Skip navigation

Category Archives: Planet Harmony

Our Executive Producer, Steve Curwood and Washington Reporter, Ebony Payne, appeared on WBGO to discuss Planet Harmony. Check out the story below.

If you’d like to hear more from the NYC jazz station that Esquire calls “the best in the galaxy” click below.

http://www.wbgo.org/journal?date=4/23/2010

WBGO1.mp3 5.6 MB

This week the World Media Foundation, which produces Living on Earth is starting something new. It’s called Planet Harmony, and it’s designed to reach out to young people, especially young people of color. Few people of color are actively involved in the public discussions about environmental change, even though they have many concerns.

It may be a function of history. For example, in the early days, some national parks were whites-only. But as Earth Day turns 40 barriers are coming down. When Earth Day is 60, fully half of Americans under 30 will be people of color.

Now let’s meet Ebony Payne, she’s a reporter who will be filing stories and blogging from her hometown, Washington D.C.

Welcome Ebony. Hi there!

PAYNE: Hi, how are you?

CURWOOD: Good. And yourself?

PAYNE: I’m good, thank you for having me.

CURWOOD: So tell me, why do you think young people of color are getting so involved with the environment these days?

PAYNE: Well, I think the direction of the country is going green. Young people of color see the opportunities that we have, we also see the disproportionate amount of suffering that our communities are facing.

Like with Hurricane Katrina and even the earthquake in Haiti, we’re able to see that these natural disasters have huge implications particularly for our communities and that the government isn’t always quick to respond. With the election of Barack Obama, seeing that we can come together and make big change, I think people of color are just getting really excited to have an impact.

CURWOOD: There’s an increase of interest among young people of color of the environment, but the number seems pretty small. What’s your experience been?

PAYNE: It is small. I used to say it can be pretty lonely being black and being an environmentalist. But it also makes me realize how critical it is to have the voice of communities of color in the discussion because if it’s not then the decisions will be made without us and they are being made without us.

CURWOOD: So, what got you motivated to tell the story of environmental change?

PAYNE: Well, I had an upbringing of playing outside a lot and I was just really sick and tired of seeing my neighborhood trashed. I remember I was walking to school one day and there was this bush and it was just decorated with plastic bags, and I remember thinking that it looked like a Christmas tree with plastic bags as ornaments. But I was just really sick and tired of seeing my neighborhood like it was worth nothing.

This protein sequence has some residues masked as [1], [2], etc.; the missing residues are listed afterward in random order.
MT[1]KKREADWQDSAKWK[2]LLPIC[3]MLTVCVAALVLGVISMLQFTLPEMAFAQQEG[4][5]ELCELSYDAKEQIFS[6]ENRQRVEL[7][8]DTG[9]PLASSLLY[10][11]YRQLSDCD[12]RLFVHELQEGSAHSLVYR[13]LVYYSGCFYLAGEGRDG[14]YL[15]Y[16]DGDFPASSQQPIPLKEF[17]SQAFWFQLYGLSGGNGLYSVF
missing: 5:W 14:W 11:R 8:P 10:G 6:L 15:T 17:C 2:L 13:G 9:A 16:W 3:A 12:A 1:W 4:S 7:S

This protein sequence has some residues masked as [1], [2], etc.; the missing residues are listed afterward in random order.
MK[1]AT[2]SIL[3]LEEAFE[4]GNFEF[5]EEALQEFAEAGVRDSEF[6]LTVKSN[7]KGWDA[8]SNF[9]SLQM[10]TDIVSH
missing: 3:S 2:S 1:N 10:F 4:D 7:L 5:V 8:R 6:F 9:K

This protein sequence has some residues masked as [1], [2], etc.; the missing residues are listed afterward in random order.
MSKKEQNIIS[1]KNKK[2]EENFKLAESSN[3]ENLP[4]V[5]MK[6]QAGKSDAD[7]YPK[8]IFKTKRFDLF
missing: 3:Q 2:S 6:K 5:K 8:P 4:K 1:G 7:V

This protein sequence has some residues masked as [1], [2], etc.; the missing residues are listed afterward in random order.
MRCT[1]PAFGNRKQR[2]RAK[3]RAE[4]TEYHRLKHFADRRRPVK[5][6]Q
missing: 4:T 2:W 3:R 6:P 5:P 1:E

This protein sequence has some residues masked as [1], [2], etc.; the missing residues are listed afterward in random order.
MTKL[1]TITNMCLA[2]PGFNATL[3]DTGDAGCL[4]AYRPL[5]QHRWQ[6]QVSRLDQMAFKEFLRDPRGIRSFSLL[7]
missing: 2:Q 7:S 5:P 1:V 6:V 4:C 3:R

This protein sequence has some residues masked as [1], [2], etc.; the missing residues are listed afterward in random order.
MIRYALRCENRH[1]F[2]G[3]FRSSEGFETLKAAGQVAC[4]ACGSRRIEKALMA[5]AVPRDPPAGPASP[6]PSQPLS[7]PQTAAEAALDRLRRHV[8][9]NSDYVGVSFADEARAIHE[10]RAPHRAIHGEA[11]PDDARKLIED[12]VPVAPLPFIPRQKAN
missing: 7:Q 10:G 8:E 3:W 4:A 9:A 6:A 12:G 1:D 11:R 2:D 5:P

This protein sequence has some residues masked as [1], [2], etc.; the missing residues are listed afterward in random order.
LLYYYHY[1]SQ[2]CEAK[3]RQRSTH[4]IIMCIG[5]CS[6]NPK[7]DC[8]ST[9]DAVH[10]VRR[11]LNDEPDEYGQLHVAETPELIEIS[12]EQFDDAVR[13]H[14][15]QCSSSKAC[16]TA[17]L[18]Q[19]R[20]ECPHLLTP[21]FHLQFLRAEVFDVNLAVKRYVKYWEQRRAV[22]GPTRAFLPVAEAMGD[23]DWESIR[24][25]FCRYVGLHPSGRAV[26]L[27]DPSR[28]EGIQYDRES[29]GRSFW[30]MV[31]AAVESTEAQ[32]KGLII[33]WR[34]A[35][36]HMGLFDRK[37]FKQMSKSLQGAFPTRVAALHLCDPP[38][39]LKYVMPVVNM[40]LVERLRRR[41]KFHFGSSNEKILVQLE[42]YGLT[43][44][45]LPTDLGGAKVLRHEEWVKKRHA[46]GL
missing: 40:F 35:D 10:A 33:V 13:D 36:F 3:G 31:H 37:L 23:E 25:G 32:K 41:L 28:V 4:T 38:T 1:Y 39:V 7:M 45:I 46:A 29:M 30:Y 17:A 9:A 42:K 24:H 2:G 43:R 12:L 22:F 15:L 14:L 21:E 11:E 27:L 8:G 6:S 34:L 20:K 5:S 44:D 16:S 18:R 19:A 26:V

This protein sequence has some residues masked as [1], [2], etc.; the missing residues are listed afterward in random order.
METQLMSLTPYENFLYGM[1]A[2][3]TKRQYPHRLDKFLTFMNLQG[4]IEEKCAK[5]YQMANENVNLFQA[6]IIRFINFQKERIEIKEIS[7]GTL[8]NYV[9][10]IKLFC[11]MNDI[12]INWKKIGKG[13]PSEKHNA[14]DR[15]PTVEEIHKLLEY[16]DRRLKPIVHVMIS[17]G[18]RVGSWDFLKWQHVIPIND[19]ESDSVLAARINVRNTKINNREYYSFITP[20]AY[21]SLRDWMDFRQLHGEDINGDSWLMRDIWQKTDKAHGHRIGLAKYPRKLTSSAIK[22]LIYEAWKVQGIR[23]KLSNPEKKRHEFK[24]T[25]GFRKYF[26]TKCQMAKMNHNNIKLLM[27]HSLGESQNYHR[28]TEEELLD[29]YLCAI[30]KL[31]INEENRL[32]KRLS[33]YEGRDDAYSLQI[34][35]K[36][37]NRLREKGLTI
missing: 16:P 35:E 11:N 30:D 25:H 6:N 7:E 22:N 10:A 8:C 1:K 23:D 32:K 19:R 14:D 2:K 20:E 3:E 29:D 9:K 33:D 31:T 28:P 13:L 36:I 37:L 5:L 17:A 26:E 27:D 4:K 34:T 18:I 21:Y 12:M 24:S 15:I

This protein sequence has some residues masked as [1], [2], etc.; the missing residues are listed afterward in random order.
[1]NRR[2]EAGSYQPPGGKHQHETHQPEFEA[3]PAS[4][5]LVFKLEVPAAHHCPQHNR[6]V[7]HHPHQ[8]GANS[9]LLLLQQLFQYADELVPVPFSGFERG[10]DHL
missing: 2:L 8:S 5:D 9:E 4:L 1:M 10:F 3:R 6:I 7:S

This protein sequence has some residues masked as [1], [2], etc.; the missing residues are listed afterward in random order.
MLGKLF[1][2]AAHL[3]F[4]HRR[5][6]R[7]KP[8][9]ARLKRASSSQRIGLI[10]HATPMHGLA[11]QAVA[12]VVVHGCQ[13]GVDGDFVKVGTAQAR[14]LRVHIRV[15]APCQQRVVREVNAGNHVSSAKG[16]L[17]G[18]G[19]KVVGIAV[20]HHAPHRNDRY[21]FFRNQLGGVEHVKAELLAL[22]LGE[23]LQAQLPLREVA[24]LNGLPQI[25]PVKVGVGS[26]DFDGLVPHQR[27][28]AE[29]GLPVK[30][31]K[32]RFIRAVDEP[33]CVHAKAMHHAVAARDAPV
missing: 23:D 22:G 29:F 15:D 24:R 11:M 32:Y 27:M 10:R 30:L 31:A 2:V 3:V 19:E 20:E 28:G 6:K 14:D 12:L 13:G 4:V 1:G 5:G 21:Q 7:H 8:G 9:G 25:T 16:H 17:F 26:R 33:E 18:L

CURWOOD: And so then what draws you to telling the story of environmental change?

PAYNE: I think being a reporter it’s a nice way to be able to relate to a lot of different people and to be able to tell everybody’s story. To inspire others. And I think just carrying around a sign, it’s important, but I feel like writing and telling stories is a much more effective way to get the message out.

CURWOOD: So, as a reporter what do you find that young people of color care most about when it comes to the environment?

PAYNE: I would say toxic substances being leaked into their groundwater and into their communities; I would also say the lack of healthy food. If you go into many black neighborhoods, it takes a long time to find healthy fruits and vegetables.

CURWOOD: What are you working on now for Planet Harmony, in terms of a story?

PAYNE: For my next story I’m focusing on Congressman Clyburn, he’s going on a national environmental justice tour with the EPA and Lisa Jackson, and I hope to be working on the new Tosca legislation reform that has been introduced into the Congress recently.

The legislation deals with over 83 thousand chemicals, five of which are being regulated. And the legislation is trying to change it so that the EPA has more power to regulate and to assess chemicals before they go on the market.

CURWOOD: What do you tell your friends that ask you, hey, how come you’re involved in this enviro-thing?

PAYNE: I feel like it’s the most important issue. I feel like any issue that you care about can somehow be related back to the environment. If you want to talk about agriculture, national defense, health care, public health, make-up and chemicals being in your make-up—anything that you want to talk about, it can be related back to the environment, so I just love that.

CURWOOD: Well, Ebony Payne, I want to thank you for taking this time with us today.

PAYNE: Thank you for having me.

CURWOOD: And you can check out Planet Harmony on the web by going to myplanetharmony dot com. That’s myplanetharmony dot com.

pH steve and ebony.mp3 4.8 MB